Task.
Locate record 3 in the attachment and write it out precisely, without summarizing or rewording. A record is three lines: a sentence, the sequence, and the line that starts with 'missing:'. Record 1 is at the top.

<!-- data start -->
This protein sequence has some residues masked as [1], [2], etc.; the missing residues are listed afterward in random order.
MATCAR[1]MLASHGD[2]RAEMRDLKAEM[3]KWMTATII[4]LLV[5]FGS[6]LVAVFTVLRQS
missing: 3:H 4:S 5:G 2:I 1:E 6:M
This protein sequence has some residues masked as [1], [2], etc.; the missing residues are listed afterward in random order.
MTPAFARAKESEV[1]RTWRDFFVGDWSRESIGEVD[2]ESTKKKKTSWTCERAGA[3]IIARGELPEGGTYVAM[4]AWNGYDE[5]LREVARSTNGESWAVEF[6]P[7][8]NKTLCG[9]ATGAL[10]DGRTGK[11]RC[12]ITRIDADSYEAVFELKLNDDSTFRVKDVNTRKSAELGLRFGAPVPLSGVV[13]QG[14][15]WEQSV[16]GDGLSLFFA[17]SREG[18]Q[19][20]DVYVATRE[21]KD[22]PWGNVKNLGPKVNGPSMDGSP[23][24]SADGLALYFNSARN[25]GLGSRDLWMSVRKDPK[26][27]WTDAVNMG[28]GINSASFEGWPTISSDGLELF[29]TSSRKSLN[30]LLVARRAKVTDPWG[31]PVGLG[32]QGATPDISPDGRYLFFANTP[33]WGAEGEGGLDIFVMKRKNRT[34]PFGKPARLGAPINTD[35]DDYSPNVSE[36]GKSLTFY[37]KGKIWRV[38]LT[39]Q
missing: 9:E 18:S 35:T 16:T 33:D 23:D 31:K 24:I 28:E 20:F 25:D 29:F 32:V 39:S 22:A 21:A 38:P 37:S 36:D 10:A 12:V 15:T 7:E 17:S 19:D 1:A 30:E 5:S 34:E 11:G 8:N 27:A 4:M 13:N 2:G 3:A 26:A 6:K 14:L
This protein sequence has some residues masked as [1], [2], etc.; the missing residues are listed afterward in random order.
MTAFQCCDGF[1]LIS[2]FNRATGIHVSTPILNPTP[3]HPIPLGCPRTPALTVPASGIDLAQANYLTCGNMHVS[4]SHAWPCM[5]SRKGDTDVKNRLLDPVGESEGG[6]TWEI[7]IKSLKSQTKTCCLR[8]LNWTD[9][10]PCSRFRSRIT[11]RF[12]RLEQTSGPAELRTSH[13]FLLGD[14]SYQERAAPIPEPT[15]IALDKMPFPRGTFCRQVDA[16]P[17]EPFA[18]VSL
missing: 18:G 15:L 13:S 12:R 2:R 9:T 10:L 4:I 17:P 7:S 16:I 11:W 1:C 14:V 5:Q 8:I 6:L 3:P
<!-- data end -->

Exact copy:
This protein sequence has some residues masked as [1], [2], etc.; the missing residues are listed afterward in random order.
MTAFQCCDGF[1]LIS[2]FNRATGIHVSTPILNPTP[3]HPIPLGCPRTPALTVPASGIDLAQANYLTCGNMHVS[4]SHAWPCM[5]SRKGDTDVKNRLLDPVGESEGG[6]TWEI[7]IKSLKSQTKTCCLR[8]LNWTD[9][10]PCSRFRSRIT[11]RF[12]RLEQTSGPAELRTSH[13]FLLGD[14]SYQERAAPIPEPT[15]IALDKMPFPRGTFCRQVDA[16]P[17]EPFA[18]VSL
missing: 18:G 15:L 13:S 12:R 2:R 9:T 10:L 4:I 17:P 7:S 16:I 11:W 1:C 14:V 5:Q 8:I 6:L 3:P